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McIlveen-Wright, D, Huang, Y, Rezvani, S, Ghayur, A, Redpath, DAG, Dave, A & Hewitt, N 2011, A Technical and Economic Analysis of Large Scale Biomass Combustion. in Unknown Host Publication. Florence, pp. 1319- 1327, 19th European Biomass Conference and Exhibition, 14/10/11. https://doi.org/10.5071/19thEUBCE2011-VP2.2.1

A Technical and Economic Analysis of Large Scale Biomass Combustion. / McIlveen-Wright, D; Huang, Ye; Rezvani, S; Ghayur, A; Redpath, David A.G.; Dave, Ashok; Hewitt, Neil.

Unknown Host Publication. Florence, 2011. p. 1319- 1327.

Research output: Chapter in Book/Report/Conference proceedingConference contribution

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AU - Rezvani, S

AU - Ghayur, A

AU - Redpath, David A.G.

AU - Dave, Ashok

AU - Hewitt, Neil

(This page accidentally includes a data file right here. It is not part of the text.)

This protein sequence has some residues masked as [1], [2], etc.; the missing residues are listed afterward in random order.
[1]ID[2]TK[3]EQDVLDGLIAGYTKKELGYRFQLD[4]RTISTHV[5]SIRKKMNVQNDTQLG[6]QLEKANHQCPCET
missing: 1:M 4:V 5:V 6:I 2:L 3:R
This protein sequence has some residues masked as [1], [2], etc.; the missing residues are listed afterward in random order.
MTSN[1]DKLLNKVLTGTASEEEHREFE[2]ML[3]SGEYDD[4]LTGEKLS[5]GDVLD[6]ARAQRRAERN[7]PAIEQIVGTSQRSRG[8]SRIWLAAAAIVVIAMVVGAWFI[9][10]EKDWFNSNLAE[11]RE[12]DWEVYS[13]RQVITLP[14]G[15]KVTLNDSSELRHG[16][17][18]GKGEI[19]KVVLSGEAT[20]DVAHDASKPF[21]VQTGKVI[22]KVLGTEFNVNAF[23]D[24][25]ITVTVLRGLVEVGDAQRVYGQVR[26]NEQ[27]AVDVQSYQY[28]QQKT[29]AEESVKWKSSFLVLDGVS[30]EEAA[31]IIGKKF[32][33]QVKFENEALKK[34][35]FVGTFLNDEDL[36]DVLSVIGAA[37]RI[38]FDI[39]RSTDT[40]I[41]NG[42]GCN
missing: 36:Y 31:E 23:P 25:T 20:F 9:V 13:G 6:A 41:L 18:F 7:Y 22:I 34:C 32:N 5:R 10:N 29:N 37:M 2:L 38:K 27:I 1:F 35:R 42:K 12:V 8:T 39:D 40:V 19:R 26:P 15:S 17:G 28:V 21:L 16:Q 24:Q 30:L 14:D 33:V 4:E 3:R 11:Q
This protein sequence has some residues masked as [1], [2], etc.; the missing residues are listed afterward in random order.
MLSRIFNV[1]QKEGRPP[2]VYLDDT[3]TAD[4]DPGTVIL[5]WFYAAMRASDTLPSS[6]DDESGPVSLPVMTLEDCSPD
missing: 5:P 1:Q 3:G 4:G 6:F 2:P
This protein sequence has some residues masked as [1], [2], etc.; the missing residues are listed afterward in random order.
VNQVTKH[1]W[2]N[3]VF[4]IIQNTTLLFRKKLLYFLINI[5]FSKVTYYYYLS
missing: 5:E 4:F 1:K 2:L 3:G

N1 - Reference text: [1] McIlveen-Wright, D.R., B.C. Williams, and J.T. McMullan, A re-appraisal of wood-fired combustion. Bioresource Technology, 2001. 76(3): p. 183-190. [2] Thornley, P., Increasing biomass based power generation in the UK. Energy Policy, 2006. 34(15): p. 2087-2099. [3] Thornley, P., J. Rogers, and Y. Huang, Quantification of employment from biomass power plants. Renewable Energy, 2008. 33(8): p. 1922-1927. [4] McIlveen-Wright, D.R., et al., A technical and environmental analysis of co-combustion of coal and biomass in fluidised bed technologies. Fuel, 2007. 86(14): p. 2032-2042. [5] De, S. and M. Assadi, Impact of cofiring biomass with coal in power plants - A techno-economic assessment. Biomass and Bioenergy, 2009. 33(2): p. 283-293. [6] McIlveen-Wright, D.R., et al., A Techno-economic assessment of the reduction of carbon dioxide emissions through the use of biomass co-combustion. Fuel, 2011. 90(1): p. 11-18. [7] Ofgem. Renewables Obligation. 2011 03/06/11]; Available from: http://www.ofgem.gov.uk/Sustainability/Environment/RenewablObl/Pages/RenewablObl.aspx. [8] DECC, D.o.E.a.C.C. Renewable Heat Incentive (RHI) Scheme. 2011 03/06/2011]; Available from: http://www.decc.gov.uk/en/content/cms/what_we_do/uk_supply/energy_mix/renewable/policy/incentive/incentive.aspx. [9] Khan, A.A., et al., Biomass combustion in fluidized bed boilers: Potential problems and remedies. Fuel Processing Technology, 2009. 90(1): p. 21-50. [10] Anon., Stevens Croft Wood Burning Plant, Lockerbie, Scotland, United Kingdom. Available from: http://www.power-technology.com/projects/stevenscroftbiomass/. [11] Williams, B.C. and J.T. McMullan, Techno-economic analysis of fuel conversion and power generation systems - the development of a portable chemical process simulator with capital cost and economic performance analysis capabilities International Journal of Energy Research, 1996. 20: p. 125-142. [12] McIlveen-Wright, D.R., J.T. McMullan, and D.J. Guiney, Wood-fired fuel cells in selected buildings. Journal of Power Sources, 2003. 118(1-2): p. 393-404. [13] Rajaram, S., Next generation CFBC. Chemical Engineering Science, 1999. 54(22): p. 5565-5571. [14] Jacquet L, et al., Scaling up of CFB boilers the 250 MWe GARDANNE CFB project., in Proceedings of the American Power Conference. 1994. p. 930-936. [15] Anon., Cost and performance baseline for fossil energy plants, N.E.T.L. (NETL), Editor. 2007. [16] Anon., Non-technical Summary of the Port Talbot Biomass Power Plant. Available from: http://www.prenergypower.com/nontechnicalsummary.pdf [Accessed 12/10/10].